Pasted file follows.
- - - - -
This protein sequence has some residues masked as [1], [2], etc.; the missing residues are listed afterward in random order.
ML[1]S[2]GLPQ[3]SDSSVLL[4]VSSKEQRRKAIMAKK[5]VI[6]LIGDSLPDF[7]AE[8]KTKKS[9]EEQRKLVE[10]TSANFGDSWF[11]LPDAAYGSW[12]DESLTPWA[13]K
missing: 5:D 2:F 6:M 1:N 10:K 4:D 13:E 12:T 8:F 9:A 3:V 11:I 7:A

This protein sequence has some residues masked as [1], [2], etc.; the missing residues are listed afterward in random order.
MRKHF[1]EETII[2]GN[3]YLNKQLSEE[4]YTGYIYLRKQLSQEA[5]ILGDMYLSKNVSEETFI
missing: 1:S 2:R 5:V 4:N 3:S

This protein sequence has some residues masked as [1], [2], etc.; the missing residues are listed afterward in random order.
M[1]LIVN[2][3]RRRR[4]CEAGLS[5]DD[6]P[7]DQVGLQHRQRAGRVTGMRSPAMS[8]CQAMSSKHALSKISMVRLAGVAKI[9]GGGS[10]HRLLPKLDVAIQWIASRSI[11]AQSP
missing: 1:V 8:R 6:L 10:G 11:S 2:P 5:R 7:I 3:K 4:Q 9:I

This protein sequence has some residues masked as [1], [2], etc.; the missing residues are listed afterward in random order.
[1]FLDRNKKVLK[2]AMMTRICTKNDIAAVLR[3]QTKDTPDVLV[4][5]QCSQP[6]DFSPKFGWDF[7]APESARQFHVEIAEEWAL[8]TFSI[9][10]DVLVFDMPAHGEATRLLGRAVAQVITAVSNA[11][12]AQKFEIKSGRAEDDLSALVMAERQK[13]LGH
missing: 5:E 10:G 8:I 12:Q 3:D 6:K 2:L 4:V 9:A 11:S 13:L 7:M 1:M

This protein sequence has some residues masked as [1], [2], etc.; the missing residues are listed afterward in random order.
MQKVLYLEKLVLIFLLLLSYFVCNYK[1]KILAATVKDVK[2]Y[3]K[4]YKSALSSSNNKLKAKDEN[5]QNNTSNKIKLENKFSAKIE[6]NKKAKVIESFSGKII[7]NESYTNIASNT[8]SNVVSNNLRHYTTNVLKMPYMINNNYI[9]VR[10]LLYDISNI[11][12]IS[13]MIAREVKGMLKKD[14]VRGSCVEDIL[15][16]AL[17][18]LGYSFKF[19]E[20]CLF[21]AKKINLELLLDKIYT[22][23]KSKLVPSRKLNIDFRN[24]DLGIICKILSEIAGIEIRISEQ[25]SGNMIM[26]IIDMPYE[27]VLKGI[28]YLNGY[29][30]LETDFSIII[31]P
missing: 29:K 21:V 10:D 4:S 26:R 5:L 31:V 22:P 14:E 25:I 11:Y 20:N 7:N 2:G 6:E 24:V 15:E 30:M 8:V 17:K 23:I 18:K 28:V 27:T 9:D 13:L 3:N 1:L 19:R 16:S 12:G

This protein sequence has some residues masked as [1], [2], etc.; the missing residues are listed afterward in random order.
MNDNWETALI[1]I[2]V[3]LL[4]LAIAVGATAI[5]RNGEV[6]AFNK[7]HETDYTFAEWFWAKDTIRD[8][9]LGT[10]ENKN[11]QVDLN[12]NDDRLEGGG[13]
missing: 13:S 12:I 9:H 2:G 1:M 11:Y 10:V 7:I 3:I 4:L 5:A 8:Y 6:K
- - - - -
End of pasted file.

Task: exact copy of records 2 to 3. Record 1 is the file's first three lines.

This protein sequence has some residues masked as [1], [2], etc.; the missing residues are listed afterward in random order.
MRKHF[1]EETII[2]GN[3]YLNKQLSEE[4]YTGYIYLRKQLSQEA[5]ILGDMYLSKNVSEETFI
missing: 1:S 2:R 5:V 4:N 3:S

This protein sequence has some residues masked as [1], [2], etc.; the missing residues are listed afterward in random order.
M[1]LIVN[2][3]RRRR[4]CEAGLS[5]DD[6]P[7]DQVGLQHRQRAGRVTGMRSPAMS[8]CQAMSSKHALSKISMVRLAGVAKI[9]GGGS[10]HRLLPKLDVAIQWIASRSI[11]AQSP
missing: 1:V 8:R 6:L 10:G 11:S 2:P 5:R 7:I 3:K 4:Q 9:I